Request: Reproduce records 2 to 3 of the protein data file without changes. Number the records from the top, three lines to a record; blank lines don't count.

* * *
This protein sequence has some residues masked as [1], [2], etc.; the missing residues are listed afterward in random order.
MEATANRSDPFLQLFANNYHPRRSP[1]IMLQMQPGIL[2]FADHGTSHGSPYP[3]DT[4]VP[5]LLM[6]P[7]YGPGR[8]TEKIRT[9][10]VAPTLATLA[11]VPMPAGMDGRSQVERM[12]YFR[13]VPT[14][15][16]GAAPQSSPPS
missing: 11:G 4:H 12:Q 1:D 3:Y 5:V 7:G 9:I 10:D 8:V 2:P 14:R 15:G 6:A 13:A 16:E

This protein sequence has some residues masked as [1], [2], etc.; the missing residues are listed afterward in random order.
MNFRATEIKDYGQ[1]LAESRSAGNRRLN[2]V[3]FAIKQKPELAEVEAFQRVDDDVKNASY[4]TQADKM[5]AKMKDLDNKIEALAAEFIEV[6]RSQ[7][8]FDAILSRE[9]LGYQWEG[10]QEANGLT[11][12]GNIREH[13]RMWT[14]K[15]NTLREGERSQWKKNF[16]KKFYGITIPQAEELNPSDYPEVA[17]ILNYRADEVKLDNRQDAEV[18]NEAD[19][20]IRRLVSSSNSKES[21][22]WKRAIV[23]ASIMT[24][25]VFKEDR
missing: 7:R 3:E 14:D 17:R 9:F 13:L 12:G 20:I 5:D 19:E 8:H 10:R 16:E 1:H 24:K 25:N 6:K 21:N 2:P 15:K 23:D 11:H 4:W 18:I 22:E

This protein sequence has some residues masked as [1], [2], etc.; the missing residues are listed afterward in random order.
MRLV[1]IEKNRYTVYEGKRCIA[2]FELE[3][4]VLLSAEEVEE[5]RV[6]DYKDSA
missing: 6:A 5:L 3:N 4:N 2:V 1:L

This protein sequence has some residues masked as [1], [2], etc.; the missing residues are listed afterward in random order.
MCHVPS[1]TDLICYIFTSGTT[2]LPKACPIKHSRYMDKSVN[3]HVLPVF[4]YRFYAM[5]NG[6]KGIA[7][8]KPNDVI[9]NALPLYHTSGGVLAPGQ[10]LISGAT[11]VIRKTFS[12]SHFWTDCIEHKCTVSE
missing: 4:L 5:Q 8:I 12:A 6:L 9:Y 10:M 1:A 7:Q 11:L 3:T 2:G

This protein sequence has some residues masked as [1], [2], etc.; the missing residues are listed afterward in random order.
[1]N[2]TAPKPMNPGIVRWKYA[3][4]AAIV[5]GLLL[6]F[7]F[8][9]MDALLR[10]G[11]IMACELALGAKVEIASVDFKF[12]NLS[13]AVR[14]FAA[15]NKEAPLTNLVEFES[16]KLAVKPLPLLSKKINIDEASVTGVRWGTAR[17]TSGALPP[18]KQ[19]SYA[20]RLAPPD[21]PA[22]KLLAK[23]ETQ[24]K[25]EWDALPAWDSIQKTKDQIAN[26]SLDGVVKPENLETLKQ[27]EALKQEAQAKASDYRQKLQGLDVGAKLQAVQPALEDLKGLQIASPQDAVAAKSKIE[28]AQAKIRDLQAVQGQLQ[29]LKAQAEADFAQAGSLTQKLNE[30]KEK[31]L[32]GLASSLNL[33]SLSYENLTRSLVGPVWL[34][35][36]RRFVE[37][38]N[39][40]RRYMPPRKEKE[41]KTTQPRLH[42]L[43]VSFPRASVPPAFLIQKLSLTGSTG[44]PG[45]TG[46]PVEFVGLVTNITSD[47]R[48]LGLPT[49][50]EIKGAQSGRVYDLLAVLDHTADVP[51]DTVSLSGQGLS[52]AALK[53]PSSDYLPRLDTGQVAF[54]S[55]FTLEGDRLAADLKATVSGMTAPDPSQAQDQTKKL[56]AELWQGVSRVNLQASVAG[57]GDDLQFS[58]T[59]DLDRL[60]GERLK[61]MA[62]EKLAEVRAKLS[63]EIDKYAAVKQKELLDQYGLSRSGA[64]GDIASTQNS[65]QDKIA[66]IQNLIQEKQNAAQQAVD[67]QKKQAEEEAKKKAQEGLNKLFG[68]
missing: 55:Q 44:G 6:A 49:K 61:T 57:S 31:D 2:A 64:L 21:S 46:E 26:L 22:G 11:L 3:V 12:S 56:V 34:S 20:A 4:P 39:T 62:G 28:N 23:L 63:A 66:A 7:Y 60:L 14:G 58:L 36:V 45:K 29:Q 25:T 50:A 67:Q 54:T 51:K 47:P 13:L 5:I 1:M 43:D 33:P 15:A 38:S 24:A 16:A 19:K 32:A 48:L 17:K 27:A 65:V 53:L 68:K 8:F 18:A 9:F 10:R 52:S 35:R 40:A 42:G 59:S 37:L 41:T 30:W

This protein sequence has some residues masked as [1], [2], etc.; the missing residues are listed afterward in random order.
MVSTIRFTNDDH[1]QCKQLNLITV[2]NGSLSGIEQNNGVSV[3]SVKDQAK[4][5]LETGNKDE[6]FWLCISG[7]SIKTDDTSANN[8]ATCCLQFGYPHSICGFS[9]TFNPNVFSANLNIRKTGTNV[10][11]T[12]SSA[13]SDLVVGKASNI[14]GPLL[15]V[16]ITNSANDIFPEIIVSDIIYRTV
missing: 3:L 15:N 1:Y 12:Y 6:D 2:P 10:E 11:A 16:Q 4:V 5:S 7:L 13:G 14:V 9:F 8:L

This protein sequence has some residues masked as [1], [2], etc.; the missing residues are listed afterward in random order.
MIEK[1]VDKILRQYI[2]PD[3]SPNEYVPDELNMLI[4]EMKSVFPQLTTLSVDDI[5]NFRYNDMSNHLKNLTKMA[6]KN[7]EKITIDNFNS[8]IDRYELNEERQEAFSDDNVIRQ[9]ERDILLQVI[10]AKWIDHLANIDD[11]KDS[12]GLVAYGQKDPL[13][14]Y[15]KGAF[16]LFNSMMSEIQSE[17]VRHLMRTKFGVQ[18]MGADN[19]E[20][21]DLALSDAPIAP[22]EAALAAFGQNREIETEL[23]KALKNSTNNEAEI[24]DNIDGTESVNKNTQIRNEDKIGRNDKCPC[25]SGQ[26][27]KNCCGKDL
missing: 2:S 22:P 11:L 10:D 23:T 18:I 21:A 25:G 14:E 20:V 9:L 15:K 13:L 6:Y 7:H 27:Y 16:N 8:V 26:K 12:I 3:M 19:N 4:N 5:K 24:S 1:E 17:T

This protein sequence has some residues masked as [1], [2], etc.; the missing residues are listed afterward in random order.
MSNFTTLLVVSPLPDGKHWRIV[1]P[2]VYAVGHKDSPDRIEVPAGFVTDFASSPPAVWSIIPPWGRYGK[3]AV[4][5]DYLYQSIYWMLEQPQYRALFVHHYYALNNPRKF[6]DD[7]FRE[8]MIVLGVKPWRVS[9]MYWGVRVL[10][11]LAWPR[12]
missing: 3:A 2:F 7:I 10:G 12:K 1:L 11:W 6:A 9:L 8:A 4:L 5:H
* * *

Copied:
This protein sequence has some residues masked as [1], [2], etc.; the missing residues are listed afterward in random order.
MNFRATEIKDYGQ[1]LAESRSAGNRRLN[2]V[3]FAIKQKPELAEVEAFQRVDDDVKNASY[4]TQADKM[5]AKMKDLDNKIEALAAEFIEV[6]RSQ[7][8]FDAILSRE[9]LGYQWEG[10]QEANGLT[11][12]GNIREH[13]RMWT[14]K[15]NTLREGERSQWKKNF[16]KKFYGITIPQAEELNPSDYPEVA[17]ILNYRADEVKLDNRQDAEV[18]NEAD[19][20]IRRLVSSSNSKES[21][22]WKRAIV[23]ASIMT[24][25]VFKEDR
missing: 7:R 3:E 14:D 17:R 9:F 13:L 12:G 20:I 5:D 19:E 8:H 10:R 16:E 1:H 24:K 25:N 6:K 21:N 2:P 15:K 23:D 11:H 4:W 18:I 22:E

This protein sequence has some residues masked as [1], [2], etc.; the missing residues are listed afterward in random order.
MRLV[1]IEKNRYTVYEGKRCIA[2]FELE[3][4]VLLSAEEVEE[5]RV[6]DYKDSA
missing: 6:A 5:L 3:N 4:N 2:V 1:L